Double your money or lose it all – either of this can happen when you deal with volatile stocks. Therefore, day trading or investing in such stocks should be done only after careful research and preferably after the completing good trading education classes from experts in the field. In order to make profits from volatile stocks, it is imperative that you understand the many challenges associated with such stocks. Read on to know more about them!
How to identify volatile stocks? Volatile stocks will have a wide swing in prices usually with high trading volumes, within a short period of time.
There are many issues associated with the investment in volatile stocks.
#1 Possible challenges to Company’s business model: One of the underlying reasons for the volatility could be the challenges faced by the company to its business model. For instance, the company’s heavy dependency on a single client, issues with finances during changes in interest rates, or presence of a competitor can make the company’s long term prospects a little sketchy. These underlying issues are reflected in the form of volatility in the stock prices.
#2 Price uncertainty: The volatility of a stock can last for years. A stock purchased at $50 may keep swinging between $25 and $40 for many years before it turns profitable. So, unless you are okay to endure such price changes for long-term, it is best to avoid volatile stocks for long term investment.
#3 Substantial trading capital requirements: Due to the volatile nature of stocks, many brokerage firms insist on a substantial trading capital for trading and investing.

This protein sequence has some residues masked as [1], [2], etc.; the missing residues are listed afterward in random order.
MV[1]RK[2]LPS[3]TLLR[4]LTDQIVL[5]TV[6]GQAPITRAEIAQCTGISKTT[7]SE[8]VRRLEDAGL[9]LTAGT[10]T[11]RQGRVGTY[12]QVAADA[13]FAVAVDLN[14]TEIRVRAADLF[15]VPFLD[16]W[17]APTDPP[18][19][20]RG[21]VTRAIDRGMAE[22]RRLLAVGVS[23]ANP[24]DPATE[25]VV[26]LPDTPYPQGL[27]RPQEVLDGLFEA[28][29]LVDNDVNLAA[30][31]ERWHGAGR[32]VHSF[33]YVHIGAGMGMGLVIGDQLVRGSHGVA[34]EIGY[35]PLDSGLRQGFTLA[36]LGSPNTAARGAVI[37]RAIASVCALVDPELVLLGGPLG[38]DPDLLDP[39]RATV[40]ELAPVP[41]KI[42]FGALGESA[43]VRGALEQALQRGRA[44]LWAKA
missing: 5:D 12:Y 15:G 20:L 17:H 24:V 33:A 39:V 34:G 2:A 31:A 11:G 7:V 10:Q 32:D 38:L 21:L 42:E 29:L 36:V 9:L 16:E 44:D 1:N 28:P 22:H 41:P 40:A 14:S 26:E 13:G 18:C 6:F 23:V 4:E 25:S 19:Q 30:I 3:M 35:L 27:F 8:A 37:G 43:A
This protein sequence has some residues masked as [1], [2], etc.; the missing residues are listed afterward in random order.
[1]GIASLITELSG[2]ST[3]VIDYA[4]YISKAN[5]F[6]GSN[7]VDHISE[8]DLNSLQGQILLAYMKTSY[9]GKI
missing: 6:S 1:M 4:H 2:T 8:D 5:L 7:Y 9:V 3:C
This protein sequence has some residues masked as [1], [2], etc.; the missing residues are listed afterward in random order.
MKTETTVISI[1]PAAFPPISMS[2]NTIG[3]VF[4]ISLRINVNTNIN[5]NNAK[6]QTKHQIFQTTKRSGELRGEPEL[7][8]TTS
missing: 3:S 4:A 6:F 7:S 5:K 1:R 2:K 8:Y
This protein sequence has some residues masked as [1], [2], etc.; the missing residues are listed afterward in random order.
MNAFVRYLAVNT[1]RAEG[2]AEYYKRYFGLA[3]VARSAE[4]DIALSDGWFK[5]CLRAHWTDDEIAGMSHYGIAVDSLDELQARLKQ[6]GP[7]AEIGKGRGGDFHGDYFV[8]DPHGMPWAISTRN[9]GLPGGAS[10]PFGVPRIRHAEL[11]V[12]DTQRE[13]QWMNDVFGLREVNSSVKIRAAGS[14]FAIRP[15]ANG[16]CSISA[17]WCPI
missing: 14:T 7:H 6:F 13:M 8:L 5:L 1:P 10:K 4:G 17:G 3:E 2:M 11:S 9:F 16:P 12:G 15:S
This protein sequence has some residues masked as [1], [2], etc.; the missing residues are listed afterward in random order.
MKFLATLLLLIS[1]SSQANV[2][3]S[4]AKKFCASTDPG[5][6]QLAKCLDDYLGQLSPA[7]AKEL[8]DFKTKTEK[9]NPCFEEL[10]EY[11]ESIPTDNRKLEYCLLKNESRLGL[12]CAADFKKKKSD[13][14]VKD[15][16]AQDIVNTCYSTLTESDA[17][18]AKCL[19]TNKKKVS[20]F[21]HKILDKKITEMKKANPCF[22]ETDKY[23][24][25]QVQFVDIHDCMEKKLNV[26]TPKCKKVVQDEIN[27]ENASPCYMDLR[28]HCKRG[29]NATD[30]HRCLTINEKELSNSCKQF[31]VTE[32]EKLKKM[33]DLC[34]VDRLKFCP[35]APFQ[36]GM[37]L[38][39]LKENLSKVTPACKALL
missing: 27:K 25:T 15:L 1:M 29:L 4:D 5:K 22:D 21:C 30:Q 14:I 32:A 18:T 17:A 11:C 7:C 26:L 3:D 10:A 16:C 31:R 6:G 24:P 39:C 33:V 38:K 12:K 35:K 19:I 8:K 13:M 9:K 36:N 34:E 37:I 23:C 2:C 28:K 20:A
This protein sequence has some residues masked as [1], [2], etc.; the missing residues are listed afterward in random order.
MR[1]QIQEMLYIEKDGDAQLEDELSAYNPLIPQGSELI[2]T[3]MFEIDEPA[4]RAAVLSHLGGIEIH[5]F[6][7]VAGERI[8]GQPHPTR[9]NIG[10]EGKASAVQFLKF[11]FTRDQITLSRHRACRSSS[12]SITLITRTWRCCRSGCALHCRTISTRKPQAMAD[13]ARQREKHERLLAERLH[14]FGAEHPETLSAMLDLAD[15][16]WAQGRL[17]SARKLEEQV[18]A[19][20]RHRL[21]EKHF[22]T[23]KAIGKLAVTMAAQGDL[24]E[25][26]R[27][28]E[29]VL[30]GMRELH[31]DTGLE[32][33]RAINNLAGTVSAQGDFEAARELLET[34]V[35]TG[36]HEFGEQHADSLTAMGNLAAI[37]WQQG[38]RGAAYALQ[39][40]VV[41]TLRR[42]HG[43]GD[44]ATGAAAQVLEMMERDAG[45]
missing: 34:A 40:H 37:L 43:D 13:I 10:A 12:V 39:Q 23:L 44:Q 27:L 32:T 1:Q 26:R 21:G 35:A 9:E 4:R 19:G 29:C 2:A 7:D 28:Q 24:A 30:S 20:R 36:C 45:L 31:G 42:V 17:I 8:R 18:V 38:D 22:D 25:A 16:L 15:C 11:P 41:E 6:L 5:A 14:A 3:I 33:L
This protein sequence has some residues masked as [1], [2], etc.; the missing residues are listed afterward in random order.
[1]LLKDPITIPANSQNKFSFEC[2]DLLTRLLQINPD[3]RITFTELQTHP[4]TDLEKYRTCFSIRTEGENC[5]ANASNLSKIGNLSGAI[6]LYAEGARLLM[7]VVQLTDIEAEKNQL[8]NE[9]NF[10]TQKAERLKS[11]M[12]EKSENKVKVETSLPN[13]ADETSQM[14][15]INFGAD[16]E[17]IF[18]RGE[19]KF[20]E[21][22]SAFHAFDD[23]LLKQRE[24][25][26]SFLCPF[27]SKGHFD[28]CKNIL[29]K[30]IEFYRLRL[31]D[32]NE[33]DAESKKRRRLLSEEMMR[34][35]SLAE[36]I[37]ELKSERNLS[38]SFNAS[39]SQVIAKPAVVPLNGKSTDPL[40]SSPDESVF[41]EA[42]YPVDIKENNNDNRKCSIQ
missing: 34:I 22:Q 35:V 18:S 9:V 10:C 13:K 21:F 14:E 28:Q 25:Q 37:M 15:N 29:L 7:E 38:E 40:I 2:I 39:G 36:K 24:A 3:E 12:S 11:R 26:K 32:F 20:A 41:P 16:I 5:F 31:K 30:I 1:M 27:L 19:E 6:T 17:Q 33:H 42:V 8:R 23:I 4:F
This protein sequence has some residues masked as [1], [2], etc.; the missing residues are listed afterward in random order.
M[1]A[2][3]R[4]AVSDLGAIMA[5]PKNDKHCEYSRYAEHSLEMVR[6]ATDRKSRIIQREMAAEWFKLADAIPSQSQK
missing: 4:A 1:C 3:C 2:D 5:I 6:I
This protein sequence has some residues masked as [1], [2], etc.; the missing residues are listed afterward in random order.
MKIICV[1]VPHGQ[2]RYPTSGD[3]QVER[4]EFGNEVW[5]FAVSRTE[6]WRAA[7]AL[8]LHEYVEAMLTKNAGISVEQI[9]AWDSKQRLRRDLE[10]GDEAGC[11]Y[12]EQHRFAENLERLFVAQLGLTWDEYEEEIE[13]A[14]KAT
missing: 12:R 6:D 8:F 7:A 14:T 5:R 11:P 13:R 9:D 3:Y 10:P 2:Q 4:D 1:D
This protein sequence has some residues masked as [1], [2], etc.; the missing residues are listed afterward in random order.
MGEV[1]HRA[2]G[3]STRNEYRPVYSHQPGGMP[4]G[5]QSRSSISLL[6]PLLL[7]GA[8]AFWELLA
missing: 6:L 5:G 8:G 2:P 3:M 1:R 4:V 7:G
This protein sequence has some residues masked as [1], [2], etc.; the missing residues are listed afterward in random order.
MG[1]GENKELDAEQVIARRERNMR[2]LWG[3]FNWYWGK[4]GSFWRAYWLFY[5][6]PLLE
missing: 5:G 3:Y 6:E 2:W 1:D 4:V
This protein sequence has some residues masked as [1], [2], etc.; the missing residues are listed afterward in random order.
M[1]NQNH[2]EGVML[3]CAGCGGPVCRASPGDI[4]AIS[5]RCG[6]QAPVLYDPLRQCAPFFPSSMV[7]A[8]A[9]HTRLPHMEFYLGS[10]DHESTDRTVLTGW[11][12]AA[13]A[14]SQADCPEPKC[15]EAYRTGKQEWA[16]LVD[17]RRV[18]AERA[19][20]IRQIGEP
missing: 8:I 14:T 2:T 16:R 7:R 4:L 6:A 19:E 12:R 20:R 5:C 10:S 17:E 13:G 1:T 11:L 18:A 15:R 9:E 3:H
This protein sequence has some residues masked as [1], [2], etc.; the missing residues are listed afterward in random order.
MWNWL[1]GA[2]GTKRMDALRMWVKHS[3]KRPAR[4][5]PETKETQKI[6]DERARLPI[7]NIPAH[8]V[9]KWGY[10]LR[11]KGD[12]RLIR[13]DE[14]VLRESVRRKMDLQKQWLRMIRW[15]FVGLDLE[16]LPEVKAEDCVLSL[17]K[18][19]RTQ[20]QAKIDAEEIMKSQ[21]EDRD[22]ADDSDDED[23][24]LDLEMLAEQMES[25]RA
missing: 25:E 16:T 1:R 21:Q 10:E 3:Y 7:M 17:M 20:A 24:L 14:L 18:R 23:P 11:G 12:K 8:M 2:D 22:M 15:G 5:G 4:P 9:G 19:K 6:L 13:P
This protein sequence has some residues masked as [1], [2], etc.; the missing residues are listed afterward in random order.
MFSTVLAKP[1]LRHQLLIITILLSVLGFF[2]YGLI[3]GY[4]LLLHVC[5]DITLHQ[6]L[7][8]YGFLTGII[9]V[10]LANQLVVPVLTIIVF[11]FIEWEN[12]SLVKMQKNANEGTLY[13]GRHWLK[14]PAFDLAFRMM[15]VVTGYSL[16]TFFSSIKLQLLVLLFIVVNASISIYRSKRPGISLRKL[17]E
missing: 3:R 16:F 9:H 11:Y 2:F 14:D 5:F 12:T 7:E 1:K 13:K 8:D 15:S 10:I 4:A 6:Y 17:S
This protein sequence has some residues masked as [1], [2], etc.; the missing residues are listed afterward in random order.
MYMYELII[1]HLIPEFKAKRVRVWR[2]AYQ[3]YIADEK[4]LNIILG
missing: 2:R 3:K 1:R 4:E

#4 Margin issues for short positions: Many investors take short positions whenever they anticipate a bearish move. These short positions require margin money, thereby reducing your overall trading capital. Many volatile stocks end up with losses at the closing after committing large capital as margins.
#5 Overall profits could be lower: When holding volatile stocks over a longer time period, the overall profits gained from them could be lower due to inflation. On the other hand, lower risk corporate bonds or risk free treasury bonds can provide a nearly similar annual return without the high risks associated with volatile stocks.
#6 Sporadic dividend payments: Many investors look for dividend paying stocks to invest in for the long term. Volatile stocks usually do not pay consistent dividends, if at all. In addition, other corporate actions which increase prices, like rights issues, bonuses, or stock splits also happen quite rarely for volatile stocks.
#7 Investor participation not guaranteed: Thanks to their price fluctuations, the number of market participants and market makers may be limited in the case of volatile stocks. This puts long-term investors at a disadvantage.
#8 Disadvantages due to manipulations in price: The number of investors for a volatile stock is usually low. This makes them easier to manipulate by computer supported high frequency trading and algorithmic trading.
In addition to these challenges, there are also inherent risks associated with volatile stocks. Good trading education classes can help you identify these risks and navigate the pitfalls of volatile stocks. They can also aid you in picking out profitable volatile stocks with a good business model, competitive landscape, and market dependencies for day trading and investing.